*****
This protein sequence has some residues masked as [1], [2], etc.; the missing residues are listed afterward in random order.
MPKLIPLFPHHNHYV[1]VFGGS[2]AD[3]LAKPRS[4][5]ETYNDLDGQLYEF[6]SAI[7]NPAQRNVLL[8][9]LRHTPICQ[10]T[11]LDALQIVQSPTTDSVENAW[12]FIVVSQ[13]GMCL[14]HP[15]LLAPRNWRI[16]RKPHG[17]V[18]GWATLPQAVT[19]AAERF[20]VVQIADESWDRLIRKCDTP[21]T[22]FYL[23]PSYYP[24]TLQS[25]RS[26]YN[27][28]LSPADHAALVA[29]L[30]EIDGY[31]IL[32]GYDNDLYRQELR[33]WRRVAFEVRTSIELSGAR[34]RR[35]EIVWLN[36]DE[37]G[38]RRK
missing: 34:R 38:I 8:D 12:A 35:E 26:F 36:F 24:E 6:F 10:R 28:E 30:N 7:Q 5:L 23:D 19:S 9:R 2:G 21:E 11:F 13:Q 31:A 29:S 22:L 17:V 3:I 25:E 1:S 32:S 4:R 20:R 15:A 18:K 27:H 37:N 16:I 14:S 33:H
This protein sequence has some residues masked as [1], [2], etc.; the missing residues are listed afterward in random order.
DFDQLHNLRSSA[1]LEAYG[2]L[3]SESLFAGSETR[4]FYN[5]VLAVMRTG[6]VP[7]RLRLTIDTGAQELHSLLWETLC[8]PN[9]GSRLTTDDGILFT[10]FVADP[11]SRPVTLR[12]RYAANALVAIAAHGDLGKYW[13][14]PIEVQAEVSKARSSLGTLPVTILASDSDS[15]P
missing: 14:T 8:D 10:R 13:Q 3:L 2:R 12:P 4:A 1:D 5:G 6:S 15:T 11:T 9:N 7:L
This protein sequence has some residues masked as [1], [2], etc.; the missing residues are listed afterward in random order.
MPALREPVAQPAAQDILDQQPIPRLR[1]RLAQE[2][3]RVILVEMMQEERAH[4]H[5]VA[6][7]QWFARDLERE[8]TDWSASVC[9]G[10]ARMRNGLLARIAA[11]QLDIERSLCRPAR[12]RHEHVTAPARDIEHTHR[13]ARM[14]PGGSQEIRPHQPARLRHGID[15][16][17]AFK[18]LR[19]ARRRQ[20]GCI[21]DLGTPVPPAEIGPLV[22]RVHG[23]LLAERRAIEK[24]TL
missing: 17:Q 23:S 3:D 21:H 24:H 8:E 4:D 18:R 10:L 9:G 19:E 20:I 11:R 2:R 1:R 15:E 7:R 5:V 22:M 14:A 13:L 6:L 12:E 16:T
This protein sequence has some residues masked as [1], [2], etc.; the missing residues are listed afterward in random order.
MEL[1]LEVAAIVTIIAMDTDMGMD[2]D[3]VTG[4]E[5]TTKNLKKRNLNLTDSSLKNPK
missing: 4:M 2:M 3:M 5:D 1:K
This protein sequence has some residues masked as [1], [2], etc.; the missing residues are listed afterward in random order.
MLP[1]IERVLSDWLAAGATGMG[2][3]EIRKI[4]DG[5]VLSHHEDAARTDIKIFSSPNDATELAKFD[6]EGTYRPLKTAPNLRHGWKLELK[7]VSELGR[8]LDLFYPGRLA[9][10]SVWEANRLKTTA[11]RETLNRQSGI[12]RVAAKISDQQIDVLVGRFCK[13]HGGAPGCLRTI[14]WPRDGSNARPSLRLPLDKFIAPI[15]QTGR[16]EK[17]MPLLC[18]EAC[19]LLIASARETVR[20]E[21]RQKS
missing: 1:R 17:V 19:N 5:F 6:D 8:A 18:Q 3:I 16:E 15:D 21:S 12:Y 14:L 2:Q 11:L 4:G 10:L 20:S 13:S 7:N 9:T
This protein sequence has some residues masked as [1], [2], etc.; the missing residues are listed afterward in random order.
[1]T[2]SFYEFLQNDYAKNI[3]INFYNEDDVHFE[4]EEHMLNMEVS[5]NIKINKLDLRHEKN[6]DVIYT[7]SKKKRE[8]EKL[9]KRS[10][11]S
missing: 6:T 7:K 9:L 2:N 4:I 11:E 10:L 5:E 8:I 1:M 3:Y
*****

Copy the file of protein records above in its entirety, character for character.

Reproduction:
This protein sequence has some residues masked as [1], [2], etc.; the missing residues are listed afterward in random order.
MPKLIPLFPHHNHYV[1]VFGGS[2]AD[3]LAKPRS[4][5]ETYNDLDGQLYEF[6]SAI[7]NPAQRNVLL[8][9]LRHTPICQ[10]T[11]LDALQIVQSPTTDSVENAW[12]FIVVSQ[13]GMCL[14]HP[15]LLAPRNWRI[16]RKPHG[17]V[18]GWATLPQAVT[19]AAERF[20]VVQIADESWDRLIRKCDTP[21]T[22]FYL[23]PSYYP[24]TLQS[25]RS[26]YN[27][28]LSPADHAALVA[29]L[30]EIDGY[31]IL[32]GYDNDLYRQELR[33]WRRVAFEVRTSIELSGAR[34]RR[35]EIVWLN[36]DE[37]G[38]RRK
missing: 34:R 38:I 8:D 12:A 35:E 26:F 36:F 24:E 6:F 10:R 28:E 30:N 7:Q 5:L 23:D 19:S 9:R 2:G 21:E 11:F 13:Q 31:A 29:S 22:L 17:V 3:I 25:E 1:S 32:S 4:R 20:R 15:A 18:K 27:H 37:N 16:I 14:S 33:H
This protein sequence has some residues masked as [1], [2], etc.; the missing residues are listed afterward in random order.
DFDQLHNLRSSA[1]LEAYG[2]L[3]SESLFAGSETR[4]FYN[5]VLAVMRTG[6]VP[7]RLRLTIDTGAQELHSLLWETLC[8]PN[9]GSRLTTDDGILFT[10]FVADP[11]SRPVTLR[12]RYAANALVAIAAHGDLGKYW[13][14]PIEVQAEVSKARSSLGTLPVTILASDSDS[15]P
missing: 14:T 8:D 10:R 13:Q 3:L 2:R 12:P 4:A 1:D 5:G 6:S 15:T 11:T 9:N 7:L
This protein sequence has some residues masked as [1], [2], etc.; the missing residues are listed afterward in random order.
MPALREPVAQPAAQDILDQQPIPRLR[1]RLAQE[2][3]RVILVEMMQEERAH[4]H[5]VA[6][7]QWFARDLERE[8]TDWSASVC[9]G[10]ARMRNGLLARIAA[11]QLDIERSLCRPAR[12]RHEHVTAPARDIEHTHR[13]ARM[14]PGGSQEIRPHQPARLRHGID[15][16][17]AFK[18]LR[19]ARRRQ[20]GCI[21]DLGTPVPPAEIGPLV[22]RVHG[23]LLAERRAIEK[24]TL
missing: 17:Q 23:S 3:D 21:H 24:H 8:E 4:D 18:R 10:L 9:G 19:E 20:I 11:R 2:R 1:R 15:E 7:R 5:V 22:M 14:A 13:L 6:L 12:E 16:T
This protein sequence has some residues masked as [1], [2], etc.; the missing residues are listed afterward in random order.
MEL[1]LEVAAIVTIIAMDTDMGMD[2]D[3]VTG[4]E[5]TTKNLKKRNLNLTDSSLKNPK
missing: 4:M 2:M 3:M 5:D 1:K
This protein sequence has some residues masked as [1], [2], etc.; the missing residues are listed afterward in random order.
MLP[1]IERVLSDWLAAGATGMG[2][3]EIRKI[4]DG[5]VLSHHEDAARTDIKIFSSPNDATELAKFD[6]EGTYRPLKTAPNLRHGWKLELK[7]VSELGR[8]LDLFYPGRLA[9][10]SVWEANRLKTTA[11]RETLNRQSGI[12]RVAAKISDQQIDVLVGRFCK[13]HGGAPGCLRTI[14]WPRDGSNARPSLRLPLDKFIAPI[15]QTGR[16]EK[17]MPLLC[18]EAC[19]LLIASARETVR[20]E[21]RQKS
missing: 1:R 17:V 19:N 5:F 6:D 8:A 18:Q 3:I 16:E 15:D 21:S 12:Y 14:L 2:Q 11:L 4:G 10:L 20:S 13:S 7:N 9:T
This protein sequence has some residues masked as [1], [2], etc.; the missing residues are listed afterward in random order.
[1]T[2]SFYEFLQNDYAKNI[3]INFYNEDDVHFE[4]EEHMLNMEVS[5]NIKINKLDLRHEKN[6]DVIYT[7]SKKKRE[8]EKL[9]KRS[10][11]S
missing: 6:T 7:K 9:L 2:N 4:I 11:E 10:L 5:E 8:I 1:M 3:Y